“I would certainly say that it’s useful to have two strength sessions a week,” says Christenson, “and always have at least one day off, ideally more than that.
“What you plan to do the next week should relate to what you’ve done in the previous three weeks. You’ve got to take into account your most recent training as well as your more long-standing training.”
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How do you treat IT band syndrome?
IT band syndrome is not an injury to try to run through.
“Unfortunately it does often require time out of running,” says Christenson. “Three to six weeks is not uncommon.”
“I’ve had patients who haven’t followed advice and have gone back earlier. The problem is you can often feel good walking quite quickly. You might have pain walking for two or three days and then you might feel good and decide to run a week later. In my experience that doesn’t often work. Even if you feel good walking, it often requires a greater period of time out of running to reduce that irritation.”
While you are resting you should take the time to examine your training load and also your running biomechanics. And when you do get back to running it’s vital to build up gradually, rather than going straight in with the training workload you had before the injury.
Can foam rolling help?
Bad news for fans of self-myofascial release: it’s probably not the tonic required for your IT band syndrome.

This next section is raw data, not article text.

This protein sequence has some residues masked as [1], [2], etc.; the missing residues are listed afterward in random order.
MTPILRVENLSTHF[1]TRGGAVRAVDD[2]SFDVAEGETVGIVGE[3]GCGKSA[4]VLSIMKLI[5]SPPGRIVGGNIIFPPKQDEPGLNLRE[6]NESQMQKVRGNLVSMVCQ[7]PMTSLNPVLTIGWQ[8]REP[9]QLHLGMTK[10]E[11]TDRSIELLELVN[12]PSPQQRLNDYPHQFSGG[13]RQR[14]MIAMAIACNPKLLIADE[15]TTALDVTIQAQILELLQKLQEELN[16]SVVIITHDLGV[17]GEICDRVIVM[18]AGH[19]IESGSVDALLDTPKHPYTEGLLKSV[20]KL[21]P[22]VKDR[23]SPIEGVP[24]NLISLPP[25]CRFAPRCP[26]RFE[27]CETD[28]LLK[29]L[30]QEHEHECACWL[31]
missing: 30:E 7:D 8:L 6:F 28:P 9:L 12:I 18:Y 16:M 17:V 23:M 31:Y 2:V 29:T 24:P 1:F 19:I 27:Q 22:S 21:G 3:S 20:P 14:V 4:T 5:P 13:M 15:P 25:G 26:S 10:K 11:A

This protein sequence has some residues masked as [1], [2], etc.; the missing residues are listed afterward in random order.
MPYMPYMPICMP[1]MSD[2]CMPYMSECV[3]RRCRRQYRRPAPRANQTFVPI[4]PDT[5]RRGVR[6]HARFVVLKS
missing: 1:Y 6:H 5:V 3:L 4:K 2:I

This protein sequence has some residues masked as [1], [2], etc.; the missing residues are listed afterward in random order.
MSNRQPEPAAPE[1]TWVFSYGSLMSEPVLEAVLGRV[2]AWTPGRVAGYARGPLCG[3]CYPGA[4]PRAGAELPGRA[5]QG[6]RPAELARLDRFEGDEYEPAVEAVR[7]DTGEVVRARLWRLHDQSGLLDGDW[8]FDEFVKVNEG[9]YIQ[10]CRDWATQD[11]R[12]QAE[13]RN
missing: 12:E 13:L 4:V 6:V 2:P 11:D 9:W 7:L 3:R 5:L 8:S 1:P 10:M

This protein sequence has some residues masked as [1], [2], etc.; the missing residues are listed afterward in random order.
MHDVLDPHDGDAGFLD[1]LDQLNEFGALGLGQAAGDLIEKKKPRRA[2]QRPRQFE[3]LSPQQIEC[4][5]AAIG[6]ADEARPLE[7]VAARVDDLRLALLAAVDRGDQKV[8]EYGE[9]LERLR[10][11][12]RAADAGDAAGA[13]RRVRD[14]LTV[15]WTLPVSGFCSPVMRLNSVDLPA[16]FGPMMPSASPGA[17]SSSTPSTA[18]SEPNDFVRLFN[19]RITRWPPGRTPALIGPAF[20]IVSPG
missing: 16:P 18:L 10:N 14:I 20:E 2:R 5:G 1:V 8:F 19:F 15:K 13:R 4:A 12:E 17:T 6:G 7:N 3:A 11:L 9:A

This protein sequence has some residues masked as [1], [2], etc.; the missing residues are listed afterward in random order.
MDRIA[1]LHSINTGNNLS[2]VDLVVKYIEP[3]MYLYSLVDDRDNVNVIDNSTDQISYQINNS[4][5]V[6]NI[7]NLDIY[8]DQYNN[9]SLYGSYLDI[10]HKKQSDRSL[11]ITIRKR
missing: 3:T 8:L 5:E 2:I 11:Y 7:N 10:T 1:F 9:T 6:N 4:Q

“I would say the proportion of patients where a tight ITB is the main driver of their symptoms is incredibly low – less than 5%,” Christenson says. Since a foam roller releases tightness it won’t be of much use.
In fact, overuse of the foam roller can have a negative effect.
“Sometimes I’ll have patients who massively overuse it and cause themselves irritation higher up in the IT band,” says Christenson.
How do you work on your running biomechanics?
It’s tricky to fix any biomechanics issues without an expert at hand, but strength work in the gym can help, especially if you do it on one leg.
“A lot of people will go to the gym and do leg presses and maybe squats but they’re never on one leg,” says Christenson.
“Single-leg exercises that are aimed at the glutes and the quads, probably with some resistance, are quite important if you’re a runner.”
Try single-leg squats for starters and check your biomechanics with a mirror.
“You’re looking for good alignment,” says Christenson. “Broadly you want the pelvis to be level, and you want your knee to be over your foot rather than deviating inwards or outwards.”
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If you are worried about your biomechanics is it best to see an expert?
“I think it’s really hard to self-manage,” says Christenson. “Unless you know what you’re starting with it’s hard to fix.”
On the plus side, if you’re consistent with your strength training to support your running, your bad biomechanics might never catch up with you.
“Even someone with bad biomechanics,” says Christenson, “if they’re sensible with their training and they’re strong I think they can get away with a lot.”